Writing analysis so far to 'fstmp.ext3grep.stage2'. Delete that file if you want to do this stage again.
lost+found
services



In the output above, we can see that the services file I previously removed is listed. To recover deleted files, you can run ext3grep with the “–restore-file” option to restore individual files, or with the “–restore-all” option to restore all deleted files:

$ ext3grep –restore-all /fstmp

Running ext3grep version 0.8.0
WARNING: I don't know what EXT3_FEATURE_COMPAT_EXT_ATTR is.
Number of groups: 1
Minimum / maximum journal block: 60 / 1089
Loading journal descriptors... sorting... done
The oldest inode block that is still in the journal, appears to be from 1238260343 = Sat Mar 28 13:12:23 2009
Number of descriptors in journal: 23; min / max sequence numbers: 21 / 25
Loading fstmp.ext3grep.stage2... done
Restoring services



After the restore operation completes, you can change to the RESTORED_FILES directory to view the recovered files:

$ cd RESTORED_FILES/


$ ls -la

total 32
drwxr-xr-x 3 root root  4096 2009-03-28 13:15 .
drwxr-xr-x 6 root root  4096 2009-03-28 13:15 ..
drwx------ 2 root root  4096 2009-03-28 12:41 lost+found
-rw-r--r-- 1 root root 18480 2009-03-28 13:12 services



$ openssl md5 services /etc/services

MD5(services)= b92ef61d6606c6589df9c2c406632457
MD5(/etc/services)= b92ef61d6606c6589df9c2c406632457



This is pretty fricking sweet, though there are a few caveats I should mention. It is possible that blocks will get overwritten between the file removal and recovery steps, which can hinder recovery. It is also possible that an inode may be recycled, which would indeed make recovery a bit more difficult. Additionally, any recovery operation should work off a copy of the original data to avoid tainting the original file system. Those things said, ext3grep is an incredible tool, and Carlo’s write up is a must read for those wanting to understand EXT file system structures and what is takes to recover files. Great work Carlo!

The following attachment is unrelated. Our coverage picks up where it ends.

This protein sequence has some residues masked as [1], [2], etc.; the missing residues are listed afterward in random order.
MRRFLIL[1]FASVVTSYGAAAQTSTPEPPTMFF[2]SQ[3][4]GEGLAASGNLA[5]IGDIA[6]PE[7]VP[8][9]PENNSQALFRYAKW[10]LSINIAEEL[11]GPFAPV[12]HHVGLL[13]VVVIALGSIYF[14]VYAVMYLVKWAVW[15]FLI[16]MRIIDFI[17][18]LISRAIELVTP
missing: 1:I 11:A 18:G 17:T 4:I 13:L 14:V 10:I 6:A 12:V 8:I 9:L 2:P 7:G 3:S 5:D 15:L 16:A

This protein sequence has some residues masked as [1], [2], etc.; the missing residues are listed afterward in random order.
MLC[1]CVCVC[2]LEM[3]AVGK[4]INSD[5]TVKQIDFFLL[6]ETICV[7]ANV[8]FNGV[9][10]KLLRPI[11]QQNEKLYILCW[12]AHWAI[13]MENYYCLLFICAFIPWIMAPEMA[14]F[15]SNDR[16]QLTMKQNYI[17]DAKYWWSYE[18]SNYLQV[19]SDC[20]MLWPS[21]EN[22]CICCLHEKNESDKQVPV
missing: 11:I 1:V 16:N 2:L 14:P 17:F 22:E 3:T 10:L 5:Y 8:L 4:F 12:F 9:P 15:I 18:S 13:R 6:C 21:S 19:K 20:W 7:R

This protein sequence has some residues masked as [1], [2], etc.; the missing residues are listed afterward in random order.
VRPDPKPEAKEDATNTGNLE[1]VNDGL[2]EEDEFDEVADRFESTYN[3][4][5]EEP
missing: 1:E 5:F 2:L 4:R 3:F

Disabling SELinux on CentOS Linux hosts

I spend a bunch of time a while back learning how SELinux worked, and it definitely has some useful applications (especially with the tools that were recently added to assist with policy setup). On some of the hosts I support it is overkill, and I disable in one of my kickstart postinstall actions. To disable SELinux, you can change the SELINUX variable to disabled in /etc/selinux/config:

$ more /etc/selinux/config

# This file controls the state of SELinux on the system.
# SELINUX= can take one of these three values: